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Common Sense Psychology

Psychology is just common sense.

Or, at least some prominent figures think so.  Popular radio talk show host Dennis Prager says, “Use your common sense.  Whenever you hear the words ‘studies show’ — outside of the natural sciences — and you find that these studies show the opposite of what common sense suggests, be very skeptical.  I do not recall ever coming across a valid study that contravened common sense” (Lilienfeld et al., 2010, p.5).

It appears that Prager has not read many scientific studies.

For centuries scientists, science writers and philosophers have encouraged us to trust our common sense (Lilienfeld et al., 2010; Furnham, 1996).  Common sense is a phrase that generally implies something everyone knows. One of the definitions of common sense given by Wikipedia is, “good sense and sound judgment in practical matters.”

6 Comments to
Common Sense Psychology

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  1. I’m a William James-esque pragmatist, so I do think commonsense and practicality DOES play a role in psychology. However, as you rightfully mention, a lot of studies show us that our commonsense can be deceiving. I think we need a healthy mixture of both, and scientific studies too can be misleading.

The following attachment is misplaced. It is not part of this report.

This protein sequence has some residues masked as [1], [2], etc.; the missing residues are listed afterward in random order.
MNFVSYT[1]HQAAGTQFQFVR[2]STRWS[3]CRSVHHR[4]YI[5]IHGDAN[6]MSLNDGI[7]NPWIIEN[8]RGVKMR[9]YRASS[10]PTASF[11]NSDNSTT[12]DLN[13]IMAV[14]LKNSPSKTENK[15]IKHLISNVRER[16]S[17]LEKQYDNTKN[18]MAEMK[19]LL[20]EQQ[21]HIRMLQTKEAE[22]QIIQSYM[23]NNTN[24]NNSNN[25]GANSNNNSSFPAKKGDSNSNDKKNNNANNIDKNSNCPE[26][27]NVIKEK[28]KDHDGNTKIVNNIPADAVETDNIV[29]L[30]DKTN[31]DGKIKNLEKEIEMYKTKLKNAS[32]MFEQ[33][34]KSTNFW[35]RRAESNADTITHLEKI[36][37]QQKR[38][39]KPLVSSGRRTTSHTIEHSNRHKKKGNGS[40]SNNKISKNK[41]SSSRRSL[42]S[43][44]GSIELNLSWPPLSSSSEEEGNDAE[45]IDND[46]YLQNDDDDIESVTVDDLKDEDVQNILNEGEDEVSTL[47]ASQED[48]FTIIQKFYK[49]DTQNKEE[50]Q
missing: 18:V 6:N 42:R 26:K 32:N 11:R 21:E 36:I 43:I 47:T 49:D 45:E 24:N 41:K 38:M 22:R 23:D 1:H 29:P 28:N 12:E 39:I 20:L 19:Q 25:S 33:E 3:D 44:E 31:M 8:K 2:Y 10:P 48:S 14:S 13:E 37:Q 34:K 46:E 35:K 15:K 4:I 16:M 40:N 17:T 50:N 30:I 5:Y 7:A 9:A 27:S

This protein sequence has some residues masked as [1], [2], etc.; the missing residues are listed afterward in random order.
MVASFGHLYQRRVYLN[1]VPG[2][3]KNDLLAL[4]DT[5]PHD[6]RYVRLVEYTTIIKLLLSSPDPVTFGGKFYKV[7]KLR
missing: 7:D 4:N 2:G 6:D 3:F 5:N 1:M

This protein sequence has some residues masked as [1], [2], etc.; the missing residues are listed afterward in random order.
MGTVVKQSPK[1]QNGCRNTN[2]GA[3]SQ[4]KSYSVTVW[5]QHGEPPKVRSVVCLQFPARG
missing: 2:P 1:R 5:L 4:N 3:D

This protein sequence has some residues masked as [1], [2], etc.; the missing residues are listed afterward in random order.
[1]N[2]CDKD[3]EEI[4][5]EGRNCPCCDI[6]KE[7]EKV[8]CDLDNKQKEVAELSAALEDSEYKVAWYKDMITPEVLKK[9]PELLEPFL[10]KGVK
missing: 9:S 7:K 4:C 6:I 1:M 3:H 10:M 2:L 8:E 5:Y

2. I never said that practicality doesn’t play a role in psychology.

    What is your definition of common sense? When does one have common sense?

    Of course, science is tentative, and ready and willing to make amends when need be. The scientifc approach to knowledge is the best we have for acquiring knowledge about the real world. It is not perfect but it is the best we have.

    Thanks Steven for the comment.

  3. I need to update. Scott Lilienfeld informed me that “Brent Donnelan’s recent work suggests that low self-esteem may indeed be associated with risk for aggressiioin.” Thanks Scott.

  4. Your argument rests on those claims of “common sense psychology”, which people believe are common sense but aren’t true. * Working while in high school will help students build character and value money.
    * Children who read a lot are not very social or physically fit.
    * People with low self esteem are more aggressive.
    * The best way to treat juvenile delinquents is to get tough with them.
    * Most psychopaths are delusional.
    * We know what will make us happy.

    However, common sense already tells us that they are false. Weak argument.

  5. I have to say, I don’t find your list of yesterday’s common sense to actually be common sense, but more common rhetoric specifically designed to keep minorities (anyone not a white male) from succeeding at life in any way. I would imagine that common sense would be something that everyone agreed upon and I cannot imagine that those affected by your list considered them to be common sense but a form of oppression that they could not fight.

  6. Well said. “Common sense” is really often just “common prejudice”.

    Knowledge these days is so specialized that it can be disorienting – given how much the average person does not know about the world, can we fault people for wanting to believe that they can find all the answers by applying their “common sense”? Without this idea, the world can look awfully big and strange.

    The problem, of course, with this, is that often stigma and this belief in “common sense” go hand in hand.



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